Nova Scotia

Frank Magazine pleads not guilty to breaching publication ban

A representative of Frank Magazine was in Nova Scotia provincial court Tuesday morning, facing a charge of violating a publication ban.

Halifax mag allegedly published banned info from preliminary inquiry of Christopher Garnier case

Frank's managing editor Andrew Douglas said outside court that he had expected the charge to be withdrawn. (CBC)

A representative of Frank Magazine was in Nova Scotia provincial court Tuesday morning to face a charge of violating a publication ban.

The charge stems from the murder case against Christopher Garnier, 28, who is charged with second degree murder in the death of Catherine Campbell, 36, an off-duty Truro police officer.

The Crown and police allege Frank published information from Garnier's preliminary inquiry that was covered by a publication ban. The magazine disputes that claim, saying its story was published online and had gone to the printers before the ban was imposed.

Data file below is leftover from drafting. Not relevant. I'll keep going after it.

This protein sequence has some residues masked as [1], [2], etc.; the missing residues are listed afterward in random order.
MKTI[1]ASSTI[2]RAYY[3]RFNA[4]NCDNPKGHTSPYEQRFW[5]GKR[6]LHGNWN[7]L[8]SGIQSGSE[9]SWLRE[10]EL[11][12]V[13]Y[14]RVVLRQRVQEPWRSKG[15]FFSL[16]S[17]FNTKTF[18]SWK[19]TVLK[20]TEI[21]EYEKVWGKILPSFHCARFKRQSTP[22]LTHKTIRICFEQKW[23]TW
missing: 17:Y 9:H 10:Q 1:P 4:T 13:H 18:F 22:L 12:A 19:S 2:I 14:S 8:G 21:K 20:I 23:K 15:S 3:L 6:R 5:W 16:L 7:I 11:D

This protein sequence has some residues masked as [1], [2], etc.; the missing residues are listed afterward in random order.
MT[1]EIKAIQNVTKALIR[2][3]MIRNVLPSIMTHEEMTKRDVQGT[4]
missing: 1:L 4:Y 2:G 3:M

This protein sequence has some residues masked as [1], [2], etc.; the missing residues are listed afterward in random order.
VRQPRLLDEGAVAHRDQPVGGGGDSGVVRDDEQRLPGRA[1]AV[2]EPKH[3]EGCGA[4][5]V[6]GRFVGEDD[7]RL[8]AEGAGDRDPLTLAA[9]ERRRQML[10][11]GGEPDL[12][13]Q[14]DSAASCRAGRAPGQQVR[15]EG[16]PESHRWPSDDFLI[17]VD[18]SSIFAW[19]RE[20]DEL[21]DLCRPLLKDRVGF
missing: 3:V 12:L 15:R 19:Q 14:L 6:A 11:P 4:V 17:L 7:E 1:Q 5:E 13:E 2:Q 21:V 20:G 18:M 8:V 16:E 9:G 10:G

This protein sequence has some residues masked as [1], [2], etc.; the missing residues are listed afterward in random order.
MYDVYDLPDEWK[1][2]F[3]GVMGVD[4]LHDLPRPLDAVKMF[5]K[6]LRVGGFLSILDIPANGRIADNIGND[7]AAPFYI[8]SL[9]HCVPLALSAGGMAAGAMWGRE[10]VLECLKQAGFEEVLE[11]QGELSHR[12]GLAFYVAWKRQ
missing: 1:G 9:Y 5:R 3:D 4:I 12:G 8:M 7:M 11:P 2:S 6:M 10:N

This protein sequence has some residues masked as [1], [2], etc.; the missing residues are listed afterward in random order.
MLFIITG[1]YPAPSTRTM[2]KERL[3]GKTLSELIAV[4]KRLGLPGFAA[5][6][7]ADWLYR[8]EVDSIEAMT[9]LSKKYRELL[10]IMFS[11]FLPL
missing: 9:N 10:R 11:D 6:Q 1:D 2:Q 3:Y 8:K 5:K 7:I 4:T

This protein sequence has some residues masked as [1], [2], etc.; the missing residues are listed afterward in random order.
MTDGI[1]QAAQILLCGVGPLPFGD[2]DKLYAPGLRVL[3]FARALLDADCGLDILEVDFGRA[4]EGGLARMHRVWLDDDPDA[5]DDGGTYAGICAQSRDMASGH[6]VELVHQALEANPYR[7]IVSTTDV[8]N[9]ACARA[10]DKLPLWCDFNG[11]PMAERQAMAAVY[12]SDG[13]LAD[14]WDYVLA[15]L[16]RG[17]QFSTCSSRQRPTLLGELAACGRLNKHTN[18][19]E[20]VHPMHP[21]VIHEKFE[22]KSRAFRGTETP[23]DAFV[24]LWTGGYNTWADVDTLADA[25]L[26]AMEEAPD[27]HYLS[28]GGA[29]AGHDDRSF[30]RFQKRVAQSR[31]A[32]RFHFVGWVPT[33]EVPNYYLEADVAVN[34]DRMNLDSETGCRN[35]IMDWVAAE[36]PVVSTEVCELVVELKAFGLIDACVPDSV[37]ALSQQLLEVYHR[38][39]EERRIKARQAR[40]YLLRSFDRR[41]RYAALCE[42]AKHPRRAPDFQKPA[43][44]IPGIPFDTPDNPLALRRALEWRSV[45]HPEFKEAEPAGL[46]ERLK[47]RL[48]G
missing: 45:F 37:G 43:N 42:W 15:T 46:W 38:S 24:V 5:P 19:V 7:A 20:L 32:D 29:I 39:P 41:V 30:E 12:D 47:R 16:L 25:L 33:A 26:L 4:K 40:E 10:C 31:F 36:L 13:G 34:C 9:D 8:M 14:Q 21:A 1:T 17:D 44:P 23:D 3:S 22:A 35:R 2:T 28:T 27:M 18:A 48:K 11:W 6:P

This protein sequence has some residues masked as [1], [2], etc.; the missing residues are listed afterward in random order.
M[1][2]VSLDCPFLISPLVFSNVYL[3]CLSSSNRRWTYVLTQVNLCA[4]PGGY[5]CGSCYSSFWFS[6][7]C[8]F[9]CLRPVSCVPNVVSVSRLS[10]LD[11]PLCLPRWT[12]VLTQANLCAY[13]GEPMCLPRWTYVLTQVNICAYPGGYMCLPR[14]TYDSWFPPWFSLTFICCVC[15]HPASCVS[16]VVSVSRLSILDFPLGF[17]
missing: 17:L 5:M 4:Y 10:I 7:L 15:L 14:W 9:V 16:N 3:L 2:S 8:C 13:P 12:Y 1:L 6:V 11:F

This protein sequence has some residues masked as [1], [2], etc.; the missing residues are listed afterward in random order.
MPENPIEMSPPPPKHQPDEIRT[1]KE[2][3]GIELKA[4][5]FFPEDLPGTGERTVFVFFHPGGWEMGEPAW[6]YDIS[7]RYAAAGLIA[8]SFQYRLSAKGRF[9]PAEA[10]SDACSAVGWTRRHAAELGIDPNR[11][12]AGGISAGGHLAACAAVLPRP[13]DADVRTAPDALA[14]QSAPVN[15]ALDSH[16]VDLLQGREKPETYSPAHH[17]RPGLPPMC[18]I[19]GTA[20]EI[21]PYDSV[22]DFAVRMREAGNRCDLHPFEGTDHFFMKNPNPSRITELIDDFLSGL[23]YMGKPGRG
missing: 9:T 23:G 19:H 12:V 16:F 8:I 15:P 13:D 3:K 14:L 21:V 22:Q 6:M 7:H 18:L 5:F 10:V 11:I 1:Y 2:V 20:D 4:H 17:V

Douglas defiant

"Now that the Crown … has decided to proceed with this, I don't know how you can describe it in any other terms [but] malicious prosecution," Andrew Douglas, the managing editor of Frank Magazine, said outside court. 

"There's been no law broken here."

Douglas entered a not guilty plea on behalf of the magazine. The case returns to court later this month to set trial dates.

Douglas said he had actually expected the Crown to withdraw the charge. He suggested the charge was laid because Campbell was a police officer.

"Despite the fact that Frank Magazine and myself didn't do anything wrong, they feel the need to defend the honour of a tragically dead police officer because of what was in Frank Magazine," Douglas said.

"I would submit that they will likely regret that decision."

'That type of publication ban is standard'

The Crown amended the charge against Frank during the court appearance because the article in question is still on the magazine's website.

"We're of the position that there's a realistic prospect of conviction, that he violated a publication ban which was issued by Judge Derrick on July 11," Crown prosecutor Catherine Cogswell said outside court.

"That type of publication ban is standard, used across the criminal justice system in virtually every preliminary inquiry I've ever heard of."

Cogswell said Douglas has not given a statement to police but has commented to other media.

"I don't know where he's getting the law or the advice that he's getting but I can tell you that as a criminal lawyer with extensive experience his basic position is contrary to my understanding of the criminal law," Cogswell said.